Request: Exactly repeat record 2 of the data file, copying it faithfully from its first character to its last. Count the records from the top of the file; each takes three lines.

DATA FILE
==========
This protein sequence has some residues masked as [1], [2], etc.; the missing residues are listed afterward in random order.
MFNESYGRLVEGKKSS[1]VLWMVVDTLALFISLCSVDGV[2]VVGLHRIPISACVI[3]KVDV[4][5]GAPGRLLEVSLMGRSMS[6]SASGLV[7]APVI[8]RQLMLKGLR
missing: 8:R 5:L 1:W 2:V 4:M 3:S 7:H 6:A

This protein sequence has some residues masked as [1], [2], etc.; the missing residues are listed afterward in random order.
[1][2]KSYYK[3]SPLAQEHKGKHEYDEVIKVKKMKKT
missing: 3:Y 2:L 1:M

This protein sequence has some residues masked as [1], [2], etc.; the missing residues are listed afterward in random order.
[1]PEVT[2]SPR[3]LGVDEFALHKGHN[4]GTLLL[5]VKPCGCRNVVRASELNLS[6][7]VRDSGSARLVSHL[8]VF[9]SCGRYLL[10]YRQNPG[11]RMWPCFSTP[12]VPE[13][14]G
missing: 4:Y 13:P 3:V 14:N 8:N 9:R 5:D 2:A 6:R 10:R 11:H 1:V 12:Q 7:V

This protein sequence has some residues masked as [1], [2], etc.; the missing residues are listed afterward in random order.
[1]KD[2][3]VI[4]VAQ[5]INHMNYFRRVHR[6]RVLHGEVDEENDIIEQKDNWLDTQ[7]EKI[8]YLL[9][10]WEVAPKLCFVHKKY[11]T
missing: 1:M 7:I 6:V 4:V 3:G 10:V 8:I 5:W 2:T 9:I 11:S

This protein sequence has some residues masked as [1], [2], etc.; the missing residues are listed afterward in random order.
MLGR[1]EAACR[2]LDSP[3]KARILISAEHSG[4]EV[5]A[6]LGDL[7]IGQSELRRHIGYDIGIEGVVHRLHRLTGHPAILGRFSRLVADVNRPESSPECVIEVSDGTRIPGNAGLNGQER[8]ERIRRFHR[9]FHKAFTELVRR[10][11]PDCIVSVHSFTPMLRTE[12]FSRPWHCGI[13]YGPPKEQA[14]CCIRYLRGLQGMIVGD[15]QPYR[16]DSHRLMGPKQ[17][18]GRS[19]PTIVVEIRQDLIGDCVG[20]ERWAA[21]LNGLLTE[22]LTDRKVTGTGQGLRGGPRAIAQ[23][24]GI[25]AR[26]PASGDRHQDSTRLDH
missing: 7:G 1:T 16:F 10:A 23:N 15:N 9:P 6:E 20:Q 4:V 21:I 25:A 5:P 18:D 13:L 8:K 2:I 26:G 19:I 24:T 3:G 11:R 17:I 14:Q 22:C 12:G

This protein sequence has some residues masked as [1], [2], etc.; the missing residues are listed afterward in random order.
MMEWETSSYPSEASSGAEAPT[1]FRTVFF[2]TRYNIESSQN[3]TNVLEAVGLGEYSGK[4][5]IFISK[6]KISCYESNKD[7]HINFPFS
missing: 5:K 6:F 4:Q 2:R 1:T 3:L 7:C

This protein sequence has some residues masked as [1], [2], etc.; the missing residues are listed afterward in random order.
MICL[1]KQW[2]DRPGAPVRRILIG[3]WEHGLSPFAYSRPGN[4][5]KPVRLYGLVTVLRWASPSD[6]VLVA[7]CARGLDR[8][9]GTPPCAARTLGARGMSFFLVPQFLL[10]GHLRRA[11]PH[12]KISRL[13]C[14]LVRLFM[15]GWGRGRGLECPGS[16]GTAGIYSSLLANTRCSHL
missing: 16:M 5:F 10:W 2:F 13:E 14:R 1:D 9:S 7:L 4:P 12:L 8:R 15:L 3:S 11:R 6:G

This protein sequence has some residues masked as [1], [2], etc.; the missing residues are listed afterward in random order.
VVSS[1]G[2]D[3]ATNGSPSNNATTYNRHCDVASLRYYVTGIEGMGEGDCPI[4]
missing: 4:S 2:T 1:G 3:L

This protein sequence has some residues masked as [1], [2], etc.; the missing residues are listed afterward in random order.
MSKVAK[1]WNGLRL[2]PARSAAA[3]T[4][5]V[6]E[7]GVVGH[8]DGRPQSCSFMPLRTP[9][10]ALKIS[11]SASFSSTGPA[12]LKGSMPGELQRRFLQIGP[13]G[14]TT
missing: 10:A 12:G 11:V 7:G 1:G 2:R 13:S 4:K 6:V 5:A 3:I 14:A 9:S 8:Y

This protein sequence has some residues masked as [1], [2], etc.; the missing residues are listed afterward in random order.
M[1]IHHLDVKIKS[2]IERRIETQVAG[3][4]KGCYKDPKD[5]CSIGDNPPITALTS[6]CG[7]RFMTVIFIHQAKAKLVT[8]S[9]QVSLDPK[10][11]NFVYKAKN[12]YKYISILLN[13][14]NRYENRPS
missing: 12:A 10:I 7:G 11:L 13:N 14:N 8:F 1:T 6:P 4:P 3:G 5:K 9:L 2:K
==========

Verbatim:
This protein sequence has some residues masked as [1], [2], etc.; the missing residues are listed afterward in random order.
[1][2]KSYYK[3]SPLAQEHKGKHEYDEVIKVKKMKKT
missing: 3:Y 2:L 1:M